In 2017, I came into contact with KTC, a consultancy in the field of strategic design and innovation. During one of our discussions, I was asked if I would like to tell my story for the ‘Beat the Unicorn’ project. The idea of the project was to bundle the stories told by different sides into a book.
So... I had to find out what ‘my’ story actually was. What should I tell people? How? And how could I make sure that the reader would actually be interested? After plenty of musings, I realised my story could be summed up in a single word: Atychiphobia. The Fear of Replacement!
‘Unicorns’ are devastating start-ups that develop lightning fast in the market and then take over or disturb a particular market segment. Think about Amazon and AirBnB, for example: both billion-dollar start-ups, give or take. Can we defend ourselves against this, or will Google or Facebook be our biggest competitors in tender processes of the future? We are going to have to gather the data – probably a combination of open-source data with location-specific data by that time – but our competitors will already have this data, so they're one step ahead of us. If we want to survive in the future, we really need to take big steps where the digitisation of our processes is concerned.
In 2017, I launched the innovation theme ‘Sensing the Future’, in which we look at the technological developments with regard to data collection. Primarily to improve and renew our own processes, but certainly also to tap into new market segments and niches. The idea is to recognise and test technological developments and then indicate what opportunities they represent for the organisation. Examples include the use of multiparameter sensors for wastewater, the use of machine learning for the analysis of water chain data and the use of drones for batch testing.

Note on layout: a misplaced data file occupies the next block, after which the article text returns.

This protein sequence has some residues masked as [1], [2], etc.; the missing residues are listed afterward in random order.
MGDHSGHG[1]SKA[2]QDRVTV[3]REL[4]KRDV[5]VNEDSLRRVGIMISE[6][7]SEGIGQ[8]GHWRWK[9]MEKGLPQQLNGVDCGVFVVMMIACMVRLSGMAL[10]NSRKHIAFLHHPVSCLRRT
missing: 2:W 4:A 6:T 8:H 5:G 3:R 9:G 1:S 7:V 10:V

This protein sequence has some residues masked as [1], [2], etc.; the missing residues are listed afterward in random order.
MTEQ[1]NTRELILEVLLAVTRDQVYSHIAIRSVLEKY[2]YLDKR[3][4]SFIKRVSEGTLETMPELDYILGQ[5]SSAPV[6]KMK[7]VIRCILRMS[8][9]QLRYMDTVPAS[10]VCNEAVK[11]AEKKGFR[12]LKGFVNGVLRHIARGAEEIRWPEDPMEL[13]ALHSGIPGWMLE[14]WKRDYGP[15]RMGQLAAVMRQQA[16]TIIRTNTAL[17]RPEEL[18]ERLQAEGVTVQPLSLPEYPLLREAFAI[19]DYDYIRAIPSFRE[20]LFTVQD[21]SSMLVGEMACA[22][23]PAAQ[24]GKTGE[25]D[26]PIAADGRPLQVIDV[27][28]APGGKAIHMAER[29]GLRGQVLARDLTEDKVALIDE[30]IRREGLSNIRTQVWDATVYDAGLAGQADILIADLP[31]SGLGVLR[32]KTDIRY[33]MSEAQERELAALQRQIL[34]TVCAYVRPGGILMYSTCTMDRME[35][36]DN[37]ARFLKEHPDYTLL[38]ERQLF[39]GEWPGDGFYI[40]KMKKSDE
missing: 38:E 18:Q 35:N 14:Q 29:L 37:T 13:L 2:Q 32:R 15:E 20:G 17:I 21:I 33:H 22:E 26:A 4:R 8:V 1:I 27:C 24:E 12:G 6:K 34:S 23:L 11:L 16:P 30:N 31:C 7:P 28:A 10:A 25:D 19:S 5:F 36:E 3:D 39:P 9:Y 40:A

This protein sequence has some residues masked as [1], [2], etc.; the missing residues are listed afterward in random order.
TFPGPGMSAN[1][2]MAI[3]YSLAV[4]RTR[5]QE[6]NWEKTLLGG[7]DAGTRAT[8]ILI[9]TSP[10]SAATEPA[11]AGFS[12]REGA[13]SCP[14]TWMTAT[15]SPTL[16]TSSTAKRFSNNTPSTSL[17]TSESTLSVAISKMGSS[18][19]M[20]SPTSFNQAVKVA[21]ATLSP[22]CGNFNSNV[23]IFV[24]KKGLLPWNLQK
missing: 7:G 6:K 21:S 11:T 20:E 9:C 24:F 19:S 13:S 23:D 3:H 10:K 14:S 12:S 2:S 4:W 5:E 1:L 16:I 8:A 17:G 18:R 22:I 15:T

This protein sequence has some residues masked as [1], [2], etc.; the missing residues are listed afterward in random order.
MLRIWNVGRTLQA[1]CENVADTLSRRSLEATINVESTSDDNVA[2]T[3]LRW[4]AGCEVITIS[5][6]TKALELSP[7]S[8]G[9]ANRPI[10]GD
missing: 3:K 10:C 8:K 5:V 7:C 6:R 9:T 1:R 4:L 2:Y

Working at Tauw, I realised that my actions were often based on gut instinct. But why do I do the things I do, is there any logic behind it? KTC's question gave me the opportunity to really look into this, and it encouraged me to find out the ‘why’ of my actions. Based on a number of conversations and some digging I finally found out that I (subconsciously) apply the 4 Ds: Dromen, Denken, Durven en Doen (Dreaming, Thinking, Daring and Doing). A theory developed by Voort & Ormondt in 2011. Instead of starting with the theory and then looking at real life, I started with real life (doing) and then looked at the theory and the power it has.
So now we have a bundle of 13 stories, all written from a different perspective. And I'm incredibly proud to have had the opportunity to join the other writers and be part of this wonderful collection. It is very recognisable that business development is being looked at in the same way from different market segments. No matter whether we're talking about the mobility assignments at Schiphol or Suzuki, or the developments within Erasmus University or at De Volksbank: they all come up against a certain kind of digitisation that they must embrace in order to remain competitive in the future. Every piece is inspiring in its own way!
There are a few quotes from the book that I’ll definitely be incorporating into my own innovation process:
I hereby like to take the opportunity to thank KTC for giving me the space to tell my story. The process was great fun and I have truly managed to get to grips with the process I stick to myself.